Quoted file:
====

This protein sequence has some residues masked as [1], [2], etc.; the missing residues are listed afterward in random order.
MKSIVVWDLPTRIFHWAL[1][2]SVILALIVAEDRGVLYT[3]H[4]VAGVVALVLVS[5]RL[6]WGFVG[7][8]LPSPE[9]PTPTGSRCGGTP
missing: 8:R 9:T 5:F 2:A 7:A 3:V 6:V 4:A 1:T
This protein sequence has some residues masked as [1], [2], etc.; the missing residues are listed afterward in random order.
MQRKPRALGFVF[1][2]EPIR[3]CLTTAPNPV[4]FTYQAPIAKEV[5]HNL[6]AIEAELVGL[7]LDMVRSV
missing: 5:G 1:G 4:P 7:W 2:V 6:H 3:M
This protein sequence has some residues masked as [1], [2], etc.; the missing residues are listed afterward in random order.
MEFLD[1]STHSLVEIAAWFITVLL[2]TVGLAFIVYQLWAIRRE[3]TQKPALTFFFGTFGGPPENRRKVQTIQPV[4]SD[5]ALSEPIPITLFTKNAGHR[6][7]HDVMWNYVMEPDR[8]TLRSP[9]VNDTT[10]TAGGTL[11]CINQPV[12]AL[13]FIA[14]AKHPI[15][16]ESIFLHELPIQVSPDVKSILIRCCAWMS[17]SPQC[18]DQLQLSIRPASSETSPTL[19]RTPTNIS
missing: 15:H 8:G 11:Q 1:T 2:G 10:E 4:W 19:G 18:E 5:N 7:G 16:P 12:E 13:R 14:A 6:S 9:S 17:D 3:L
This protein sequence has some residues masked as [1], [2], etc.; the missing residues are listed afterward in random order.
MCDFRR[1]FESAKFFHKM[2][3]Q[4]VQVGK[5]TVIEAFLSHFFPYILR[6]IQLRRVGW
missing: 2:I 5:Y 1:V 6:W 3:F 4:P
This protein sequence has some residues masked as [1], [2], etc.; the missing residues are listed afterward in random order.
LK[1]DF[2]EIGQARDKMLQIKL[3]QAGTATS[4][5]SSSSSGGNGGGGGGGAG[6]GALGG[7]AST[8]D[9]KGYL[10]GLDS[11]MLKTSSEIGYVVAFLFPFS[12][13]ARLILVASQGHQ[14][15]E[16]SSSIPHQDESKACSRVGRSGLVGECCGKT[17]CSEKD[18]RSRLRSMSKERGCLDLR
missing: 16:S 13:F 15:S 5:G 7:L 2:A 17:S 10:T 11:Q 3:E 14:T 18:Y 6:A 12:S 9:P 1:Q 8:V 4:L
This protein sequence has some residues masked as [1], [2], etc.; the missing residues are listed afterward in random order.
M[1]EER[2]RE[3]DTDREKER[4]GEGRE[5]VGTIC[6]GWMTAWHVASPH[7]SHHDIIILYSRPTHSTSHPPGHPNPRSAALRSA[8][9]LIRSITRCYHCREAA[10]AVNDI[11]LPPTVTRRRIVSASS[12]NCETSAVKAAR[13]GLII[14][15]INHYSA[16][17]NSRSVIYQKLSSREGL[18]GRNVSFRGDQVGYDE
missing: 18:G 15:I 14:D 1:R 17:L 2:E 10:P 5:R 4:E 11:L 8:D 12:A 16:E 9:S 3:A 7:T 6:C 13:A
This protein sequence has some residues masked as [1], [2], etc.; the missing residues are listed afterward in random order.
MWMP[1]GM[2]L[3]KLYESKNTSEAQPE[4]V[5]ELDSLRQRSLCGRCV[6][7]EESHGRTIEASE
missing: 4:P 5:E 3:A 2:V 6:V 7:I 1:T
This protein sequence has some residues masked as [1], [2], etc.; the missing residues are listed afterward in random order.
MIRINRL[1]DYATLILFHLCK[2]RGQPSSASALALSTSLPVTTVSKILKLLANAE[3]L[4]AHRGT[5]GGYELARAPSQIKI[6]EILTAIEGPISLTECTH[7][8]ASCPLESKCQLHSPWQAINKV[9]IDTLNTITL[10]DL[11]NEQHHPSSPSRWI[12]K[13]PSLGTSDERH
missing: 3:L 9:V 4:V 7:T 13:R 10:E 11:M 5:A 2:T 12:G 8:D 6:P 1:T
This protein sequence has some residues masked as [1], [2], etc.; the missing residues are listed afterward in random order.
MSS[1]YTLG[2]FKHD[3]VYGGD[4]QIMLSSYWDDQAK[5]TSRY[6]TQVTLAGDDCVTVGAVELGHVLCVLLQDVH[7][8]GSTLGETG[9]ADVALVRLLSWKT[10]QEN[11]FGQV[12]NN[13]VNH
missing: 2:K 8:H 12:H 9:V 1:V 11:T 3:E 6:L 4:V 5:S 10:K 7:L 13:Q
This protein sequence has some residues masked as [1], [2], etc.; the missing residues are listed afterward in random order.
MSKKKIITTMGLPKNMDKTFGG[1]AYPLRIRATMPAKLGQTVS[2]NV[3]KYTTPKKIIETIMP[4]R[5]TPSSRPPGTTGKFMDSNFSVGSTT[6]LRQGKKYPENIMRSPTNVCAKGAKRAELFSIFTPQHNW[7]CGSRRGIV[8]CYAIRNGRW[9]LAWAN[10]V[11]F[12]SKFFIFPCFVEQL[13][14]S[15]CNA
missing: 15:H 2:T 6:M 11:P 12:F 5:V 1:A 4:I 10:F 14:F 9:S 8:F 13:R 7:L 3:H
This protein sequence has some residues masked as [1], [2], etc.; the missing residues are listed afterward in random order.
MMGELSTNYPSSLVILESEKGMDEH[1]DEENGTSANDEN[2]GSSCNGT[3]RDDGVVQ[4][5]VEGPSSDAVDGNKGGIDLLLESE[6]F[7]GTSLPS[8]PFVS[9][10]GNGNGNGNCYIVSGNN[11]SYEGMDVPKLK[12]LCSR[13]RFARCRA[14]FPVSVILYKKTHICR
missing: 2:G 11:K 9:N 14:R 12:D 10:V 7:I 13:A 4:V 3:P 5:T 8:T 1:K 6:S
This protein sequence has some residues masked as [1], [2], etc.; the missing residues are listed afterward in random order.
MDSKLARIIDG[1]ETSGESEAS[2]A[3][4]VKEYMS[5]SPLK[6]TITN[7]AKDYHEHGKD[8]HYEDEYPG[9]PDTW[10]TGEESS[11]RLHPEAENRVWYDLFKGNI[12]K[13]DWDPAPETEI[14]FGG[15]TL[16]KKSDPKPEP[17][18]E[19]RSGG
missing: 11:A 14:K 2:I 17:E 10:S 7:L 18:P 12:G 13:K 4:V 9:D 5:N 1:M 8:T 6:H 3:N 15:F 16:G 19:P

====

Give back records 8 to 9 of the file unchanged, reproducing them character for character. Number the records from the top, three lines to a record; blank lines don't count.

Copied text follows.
This protein sequence has some residues masked as [1], [2], etc.; the missing residues are listed afterward in random order.
MIRINRL[1]DYATLILFHLCK[2]RGQPSSASALALSTSLPVTTVSKILKLLANAE[3]L[4]AHRGT[5]GGYELARAPSQIKI[6]EILTAIEGPISLTECTH[7][8]ASCPLESKCQLHSPWQAINKV[9]IDTLNTITL[10]DL[11]NEQHHPSSPSRWI[12]K[13]PSLGTSDERH
missing: 3:L 9:V 4:V 7:T 13:R 10:E 11:M 5:A 2:T 12:G 8:D 6:P 1:T
This protein sequence has some residues masked as [1], [2], etc.; the missing residues are listed afterward in random order.
MSS[1]YTLG[2]FKHD[3]VYGGD[4]QIMLSSYWDDQAK[5]TSRY[6]TQVTLAGDDCVTVGAVELGHVLCVLLQDVH[7][8]GSTLGETG[9]ADVALVRLLSWKT[10]QEN[11]FGQV[12]NN[13]VNH
missing: 2:K 8:H 12:H 9:V 1:V 11:T 3:E 6:L 4:V 5:S 10:K 7:L 13:Q